our first Day on the Ogoki – the 15 km. goal for the day

What unfolded over the next eight hours was something quite different!  While we were anticipating some challenges, we had not imagined spending an entire day to move a mere 6 kilometers downriver from our Endogoki Lake campsite!

We were at the north end of the lake at 8:30; we did not get to the open water until 4:20 in the afternoon! According to the topo data, there is a one-meter drop from Endogoki Lake (402m) to the nameless lake beyond the initial narrow stretch.

We had never spent a day putting so much time and effort into moving forward so little, about two kilometers over seven hours. Looking back at the experience, it still seems difficult to believe!  It was worse than our all-day tussle with Petawa Creek; it was many times worse than the four hours we spent on the initial few kilometers of the Lady Evelyn’s South Branch.

our first day on the Ogoki River’s headwaters stretch

The following three photos are the only ones we have of our memorable first day on the river. All show a river with next to no water to float a canoe in, lots of deadfall and boulders impeding forward progress.  Mid-August in a low-water year – we had no reason to be surprised.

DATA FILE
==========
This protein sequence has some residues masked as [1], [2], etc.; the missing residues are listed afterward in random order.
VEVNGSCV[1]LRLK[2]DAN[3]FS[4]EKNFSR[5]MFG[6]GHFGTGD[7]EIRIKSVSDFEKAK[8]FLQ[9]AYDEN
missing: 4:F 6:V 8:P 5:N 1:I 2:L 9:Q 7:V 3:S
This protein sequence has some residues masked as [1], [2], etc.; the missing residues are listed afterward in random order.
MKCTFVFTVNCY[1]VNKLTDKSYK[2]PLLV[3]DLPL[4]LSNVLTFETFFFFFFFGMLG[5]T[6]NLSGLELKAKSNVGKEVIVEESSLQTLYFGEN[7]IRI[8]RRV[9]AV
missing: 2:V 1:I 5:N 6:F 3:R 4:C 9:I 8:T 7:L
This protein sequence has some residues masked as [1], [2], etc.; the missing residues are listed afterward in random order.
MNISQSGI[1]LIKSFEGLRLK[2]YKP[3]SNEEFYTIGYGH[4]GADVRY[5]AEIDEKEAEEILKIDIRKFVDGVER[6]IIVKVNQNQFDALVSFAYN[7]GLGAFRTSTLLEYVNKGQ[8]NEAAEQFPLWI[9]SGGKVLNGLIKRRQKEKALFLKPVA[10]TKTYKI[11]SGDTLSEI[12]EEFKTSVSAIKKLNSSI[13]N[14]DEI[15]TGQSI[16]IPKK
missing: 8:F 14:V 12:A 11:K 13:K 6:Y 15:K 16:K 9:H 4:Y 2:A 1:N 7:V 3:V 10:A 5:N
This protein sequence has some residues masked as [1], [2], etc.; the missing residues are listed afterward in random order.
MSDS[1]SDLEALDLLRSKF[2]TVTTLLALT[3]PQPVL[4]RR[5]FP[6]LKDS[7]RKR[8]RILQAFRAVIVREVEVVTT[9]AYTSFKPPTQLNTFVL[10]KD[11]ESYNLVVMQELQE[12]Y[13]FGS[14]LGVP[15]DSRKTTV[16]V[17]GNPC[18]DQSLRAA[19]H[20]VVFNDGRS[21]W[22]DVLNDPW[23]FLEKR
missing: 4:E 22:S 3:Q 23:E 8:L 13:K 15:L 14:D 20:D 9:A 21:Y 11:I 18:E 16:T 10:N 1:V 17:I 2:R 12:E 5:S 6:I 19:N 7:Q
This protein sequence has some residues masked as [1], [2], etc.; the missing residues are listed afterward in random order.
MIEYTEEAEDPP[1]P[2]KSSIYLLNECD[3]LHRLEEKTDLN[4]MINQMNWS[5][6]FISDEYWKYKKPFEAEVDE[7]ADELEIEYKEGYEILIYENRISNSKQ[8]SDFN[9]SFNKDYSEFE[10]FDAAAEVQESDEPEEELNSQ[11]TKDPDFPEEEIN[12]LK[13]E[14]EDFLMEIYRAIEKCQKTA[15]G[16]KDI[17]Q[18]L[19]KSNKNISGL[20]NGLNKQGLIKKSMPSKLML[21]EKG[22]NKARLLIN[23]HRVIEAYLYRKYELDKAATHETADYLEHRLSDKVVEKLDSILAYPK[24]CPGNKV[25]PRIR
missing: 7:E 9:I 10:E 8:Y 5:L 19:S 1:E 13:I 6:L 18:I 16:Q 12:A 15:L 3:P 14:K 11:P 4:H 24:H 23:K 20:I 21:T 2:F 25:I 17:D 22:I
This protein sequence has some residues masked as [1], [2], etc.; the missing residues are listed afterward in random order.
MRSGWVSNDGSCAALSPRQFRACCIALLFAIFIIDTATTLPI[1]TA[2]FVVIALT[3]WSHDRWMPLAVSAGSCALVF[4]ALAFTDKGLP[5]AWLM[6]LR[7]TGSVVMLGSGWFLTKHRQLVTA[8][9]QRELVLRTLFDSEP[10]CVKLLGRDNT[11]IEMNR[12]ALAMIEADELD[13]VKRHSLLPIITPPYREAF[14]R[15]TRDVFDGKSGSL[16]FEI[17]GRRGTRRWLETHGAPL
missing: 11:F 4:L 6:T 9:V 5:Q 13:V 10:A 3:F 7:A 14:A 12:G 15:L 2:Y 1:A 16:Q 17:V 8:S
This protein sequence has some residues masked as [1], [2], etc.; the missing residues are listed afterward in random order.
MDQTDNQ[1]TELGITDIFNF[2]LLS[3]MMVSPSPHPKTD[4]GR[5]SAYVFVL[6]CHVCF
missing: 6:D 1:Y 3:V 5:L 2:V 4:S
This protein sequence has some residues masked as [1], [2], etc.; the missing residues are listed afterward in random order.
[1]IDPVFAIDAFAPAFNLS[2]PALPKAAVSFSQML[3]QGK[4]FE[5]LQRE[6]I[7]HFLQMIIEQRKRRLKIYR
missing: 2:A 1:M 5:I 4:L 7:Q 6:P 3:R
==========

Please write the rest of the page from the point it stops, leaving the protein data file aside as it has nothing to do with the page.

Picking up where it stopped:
the Ogoki River – initial stretch out of Endogoki Lake

the choices – bushwhack or walk down the river bed

Since it was our first day on the river, we were travelling at maximum weight. The terrain was such that we ended up doing multiple carries since we were unable to stick to our usual double-pack system .  The 30º+C temperature didn’t help and neither did the fact that we hadn’t put in enough time yet to get into trip-shape.

By 4:30 we were paddling towards the point on the east side of a wider but still noticeably shallow section of the river.  We found there a decent spot for our spacious MEC Wanderer 4 tent; there was no sign of anyone having stopped there before.

our tent on a flat spot on the Ogoki headwaters – Day 2 CS

dusk with smoke on the Ogoki headwaters – Day 2

On another mosquito-free evening in Wabakimi, we leaned back in our decadent Helinox chairs – two kilograms of portage weight! – as we sipped on our consolation shots of Crown Royal. While the chairs would still weigh the same at the end of the trip, at least the Nalgene bottle would have lightened up by 1 kg.!

As we watched that sun sink below the horizon in the haze,  we wondered how close we were to the bush fire creating the smoke.  Before the day ended, I  sent our outfitter an email asking about the wildfire situation.  We would learn that it was coming from the Quetico Park area, blown 275 kilometers by the southwest winds.

We hoped that the next day would bring a little less of a workload than the one we had just lived through!

dusk on the Ogoki – Day 2

Next Post: Bushwhacking the Ogoki Headwaters – Days 3 and 4.

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6 Responses to Paddling The Ogoki Headwaters: Days 1 and 2

  1. Ken Babinchak says: